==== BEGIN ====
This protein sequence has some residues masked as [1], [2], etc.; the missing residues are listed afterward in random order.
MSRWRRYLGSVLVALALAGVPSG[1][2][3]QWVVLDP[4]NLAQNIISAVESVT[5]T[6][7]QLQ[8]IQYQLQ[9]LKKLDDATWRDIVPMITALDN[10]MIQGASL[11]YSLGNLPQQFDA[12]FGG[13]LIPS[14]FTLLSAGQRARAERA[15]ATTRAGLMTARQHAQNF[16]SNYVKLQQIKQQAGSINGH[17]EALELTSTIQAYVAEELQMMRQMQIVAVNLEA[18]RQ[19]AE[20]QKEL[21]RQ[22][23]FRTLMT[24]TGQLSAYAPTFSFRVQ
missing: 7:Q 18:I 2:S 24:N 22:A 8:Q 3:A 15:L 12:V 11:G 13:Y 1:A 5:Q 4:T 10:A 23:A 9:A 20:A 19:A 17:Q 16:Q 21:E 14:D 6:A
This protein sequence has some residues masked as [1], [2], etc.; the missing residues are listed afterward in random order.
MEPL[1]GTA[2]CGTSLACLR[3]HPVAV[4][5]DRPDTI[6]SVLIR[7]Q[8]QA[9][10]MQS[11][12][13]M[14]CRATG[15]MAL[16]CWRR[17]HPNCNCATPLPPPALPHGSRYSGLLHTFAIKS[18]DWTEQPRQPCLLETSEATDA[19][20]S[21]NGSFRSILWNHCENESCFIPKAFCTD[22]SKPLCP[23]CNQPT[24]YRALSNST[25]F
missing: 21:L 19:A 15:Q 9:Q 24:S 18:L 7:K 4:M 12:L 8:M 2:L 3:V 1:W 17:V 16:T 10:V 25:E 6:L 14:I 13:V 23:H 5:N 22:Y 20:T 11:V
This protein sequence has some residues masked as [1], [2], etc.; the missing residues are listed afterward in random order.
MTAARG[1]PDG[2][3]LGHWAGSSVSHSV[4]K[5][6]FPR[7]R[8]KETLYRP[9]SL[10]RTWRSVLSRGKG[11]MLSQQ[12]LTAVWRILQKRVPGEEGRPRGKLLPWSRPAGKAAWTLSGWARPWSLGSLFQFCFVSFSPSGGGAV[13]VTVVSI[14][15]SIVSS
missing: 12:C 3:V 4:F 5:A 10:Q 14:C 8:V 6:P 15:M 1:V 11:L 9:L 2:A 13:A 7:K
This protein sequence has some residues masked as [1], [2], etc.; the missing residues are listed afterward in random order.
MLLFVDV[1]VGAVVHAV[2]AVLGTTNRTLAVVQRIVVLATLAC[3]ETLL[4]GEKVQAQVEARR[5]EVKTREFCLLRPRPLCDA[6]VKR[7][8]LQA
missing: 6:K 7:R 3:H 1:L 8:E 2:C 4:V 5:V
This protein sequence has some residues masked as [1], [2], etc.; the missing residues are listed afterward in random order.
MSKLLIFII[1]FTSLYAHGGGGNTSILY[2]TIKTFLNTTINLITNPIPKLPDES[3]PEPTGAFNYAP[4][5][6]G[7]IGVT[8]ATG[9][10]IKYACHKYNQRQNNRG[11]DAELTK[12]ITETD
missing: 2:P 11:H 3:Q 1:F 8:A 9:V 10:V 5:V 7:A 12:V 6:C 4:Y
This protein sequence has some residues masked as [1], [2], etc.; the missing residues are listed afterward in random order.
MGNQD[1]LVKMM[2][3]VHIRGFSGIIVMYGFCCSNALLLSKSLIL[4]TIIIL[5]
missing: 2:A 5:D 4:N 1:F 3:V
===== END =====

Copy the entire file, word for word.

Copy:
This protein sequence has some residues masked as [1], [2], etc.; the missing residues are listed afterward in random order.
MSRWRRYLGSVLVALALAGVPSG[1][2][3]QWVVLDP[4]NLAQNIISAVESVT[5]T[6][7]QLQ[8]IQYQLQ[9]LKKLDDATWRDIVPMITALDN[10]MIQGASL[11]YSLGNLPQQFDA[12]FGG[13]LIPS[14]FTLLSAGQRARAERA[15]ATTRAGLMTARQHAQNF[16]SNYVKLQQIKQQAGSINGH[17]EALELTSTIQAYVAEELQMMRQMQIVAVNLEA[18]RQ[19]AE[20]QKEL[21]RQ[22][23]FRTLMT[24]TGQLSAYAPTFSFRVQ
missing: 7:Q 18:I 2:S 24:N 22:A 8:Q 3:A 15:L 12:V 11:G 13:Y 1:A 5:Q 4:T 10:A 23:A 9:A 20:A 19:A 17:Q 16:Q 21:E 14:D 6:A
This protein sequence has some residues masked as [1], [2], etc.; the missing residues are listed afterward in random order.
MEPL[1]GTA[2]CGTSLACLR[3]HPVAV[4][5]DRPDTI[6]SVLIR[7]Q[8]QA[9][10]MQS[11][12][13]M[14]CRATG[15]MAL[16]CWRR[17]HPNCNCATPLPPPALPHGSRYSGLLHTFAIKS[18]DWTEQPRQPCLLETSEATDA[19][20]S[21]NGSFRSILWNHCENESCFIPKAFCTD[22]SKPLCP[23]CNQPT[24]YRALSNST[25]F
missing: 21:L 19:A 15:Q 9:Q 24:S 18:L 7:K 4:M 12:L 8:M 2:L 3:V 1:W 17:V 16:T 10:V 25:E 6:L 14:I 13:V 23:H 5:N 22:Y 20:T 11:V
This protein sequence has some residues masked as [1], [2], etc.; the missing residues are listed afterward in random order.
MTAARG[1]PDG[2][3]LGHWAGSSVSHSV[4]K[5][6]FPR[7]R[8]KETLYRP[9]SL[10]RTWRSVLSRGKG[11]MLSQQ[12]LTAVWRILQKRVPGEEGRPRGKLLPWSRPAGKAAWTLSGWARPWSLGSLFQFCFVSFSPSGGGAV[13]VTVVSI[14][15]SIVSS
missing: 12:C 3:V 4:F 5:A 10:Q 14:C 8:V 6:P 15:M 1:V 11:L 9:L 2:A 13:A 7:K
This protein sequence has some residues masked as [1], [2], etc.; the missing residues are listed afterward in random order.
MLLFVDV[1]VGAVVHAV[2]AVLGTTNRTLAVVQRIVVLATLAC[3]ETLL[4]GEKVQAQVEARR[5]EVKTREFCLLRPRPLCDA[6]VKR[7][8]LQA
missing: 6:K 7:R 3:H 1:L 8:E 2:C 4:V 5:V
This protein sequence has some residues masked as [1], [2], etc.; the missing residues are listed afterward in random order.
MSKLLIFII[1]FTSLYAHGGGGNTSILY[2]TIKTFLNTTINLITNPIPKLPDES[3]PEPTGAFNYAP[4][5][6]G[7]IGVT[8]ATG[9][10]IKYACHKYNQRQNNRG[11]DAELTK[12]ITETD
missing: 2:P 11:H 3:Q 1:F 8:A 9:V 10:V 5:V 7:A 12:V 6:C 4:Y
This protein sequence has some residues masked as [1], [2], etc.; the missing residues are listed afterward in random order.
MGNQD[1]LVKMM[2][3]VHIRGFSGIIVMYGFCCSNALLLSKSLIL[4]TIIIL[5]
missing: 2:A 5:D 4:N 1:F 3:V